GPS/INS Gravity Measurements in Space and on a Balloon
A comparison of using the Global Positioning System (GPS) in conjunction with a strapdown Inertial Measurement Unit (IMU) to measure the gravity vector in space and on a balloon shows the relative importance of each system element in these two different acceleration environments. With currently available instrumentation, the acceleration measurement accuracy is the deciding factor in space, while on the balloon (or other aircraft), the orientation error of the IMU platform is most critical. A simulation shows that GPS-derived accelerations in space are accurate to better than 0.1 mgal for a 30 s integration time, leading to estimates of 1° mean gravity anomalies on the Earth’s surface with an accuracy of 4–5 mgal. On a balloon, the horizontal gravity estimation error is tightly coupled to the orientation error of the platform, which can only be bounded by external attitude updates. Horizontal gravity errors of 5 mgal are achievable if the attitude is maintained to an accuracy of 1 arcsec.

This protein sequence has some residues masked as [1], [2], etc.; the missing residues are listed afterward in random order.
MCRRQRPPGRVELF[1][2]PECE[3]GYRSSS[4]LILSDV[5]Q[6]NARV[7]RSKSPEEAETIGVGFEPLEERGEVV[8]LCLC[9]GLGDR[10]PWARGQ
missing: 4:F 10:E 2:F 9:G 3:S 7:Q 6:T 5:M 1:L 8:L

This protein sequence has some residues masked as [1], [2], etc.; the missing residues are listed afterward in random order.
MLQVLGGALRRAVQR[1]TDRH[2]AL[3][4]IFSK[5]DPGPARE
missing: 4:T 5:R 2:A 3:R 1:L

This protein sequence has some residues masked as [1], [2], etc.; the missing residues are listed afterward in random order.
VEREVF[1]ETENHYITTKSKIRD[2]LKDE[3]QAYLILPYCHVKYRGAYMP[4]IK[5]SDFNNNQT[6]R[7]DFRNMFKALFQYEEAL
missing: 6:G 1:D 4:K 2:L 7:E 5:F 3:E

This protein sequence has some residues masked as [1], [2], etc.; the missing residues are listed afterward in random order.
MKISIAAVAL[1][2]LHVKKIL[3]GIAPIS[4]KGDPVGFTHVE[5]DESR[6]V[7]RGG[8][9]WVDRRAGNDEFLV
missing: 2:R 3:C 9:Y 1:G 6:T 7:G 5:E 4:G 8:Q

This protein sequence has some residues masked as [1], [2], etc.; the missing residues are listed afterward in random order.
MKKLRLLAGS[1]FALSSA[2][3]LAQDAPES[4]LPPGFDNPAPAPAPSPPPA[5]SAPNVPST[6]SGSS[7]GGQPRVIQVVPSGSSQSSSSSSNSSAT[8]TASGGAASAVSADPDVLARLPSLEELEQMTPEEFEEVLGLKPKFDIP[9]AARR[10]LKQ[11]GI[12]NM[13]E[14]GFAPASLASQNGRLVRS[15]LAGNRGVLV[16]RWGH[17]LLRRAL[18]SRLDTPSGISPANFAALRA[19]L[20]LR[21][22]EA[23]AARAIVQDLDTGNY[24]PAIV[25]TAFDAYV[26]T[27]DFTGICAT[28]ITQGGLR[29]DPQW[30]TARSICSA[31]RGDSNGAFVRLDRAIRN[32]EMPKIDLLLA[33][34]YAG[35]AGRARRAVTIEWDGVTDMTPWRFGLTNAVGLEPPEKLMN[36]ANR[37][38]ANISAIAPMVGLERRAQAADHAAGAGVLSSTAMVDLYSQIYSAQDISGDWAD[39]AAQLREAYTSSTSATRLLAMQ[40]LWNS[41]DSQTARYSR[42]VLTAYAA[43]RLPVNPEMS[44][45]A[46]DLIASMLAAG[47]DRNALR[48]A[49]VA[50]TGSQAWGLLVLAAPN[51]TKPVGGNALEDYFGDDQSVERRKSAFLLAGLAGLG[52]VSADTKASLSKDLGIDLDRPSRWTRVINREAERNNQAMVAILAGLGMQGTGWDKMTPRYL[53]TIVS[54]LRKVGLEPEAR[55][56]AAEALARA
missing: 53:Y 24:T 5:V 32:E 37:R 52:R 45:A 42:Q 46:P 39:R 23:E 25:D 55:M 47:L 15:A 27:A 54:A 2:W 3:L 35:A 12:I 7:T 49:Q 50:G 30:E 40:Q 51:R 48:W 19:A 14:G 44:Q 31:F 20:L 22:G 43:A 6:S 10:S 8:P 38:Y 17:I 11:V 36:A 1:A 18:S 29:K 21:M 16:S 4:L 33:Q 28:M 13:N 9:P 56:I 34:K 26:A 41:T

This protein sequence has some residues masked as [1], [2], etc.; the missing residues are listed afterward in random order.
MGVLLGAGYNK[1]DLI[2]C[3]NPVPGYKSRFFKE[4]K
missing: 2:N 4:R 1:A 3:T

KeywordsGlobal Position System Gravity Anomaly Inertial Measurement Unit Global Position System Receiver Orientation Error
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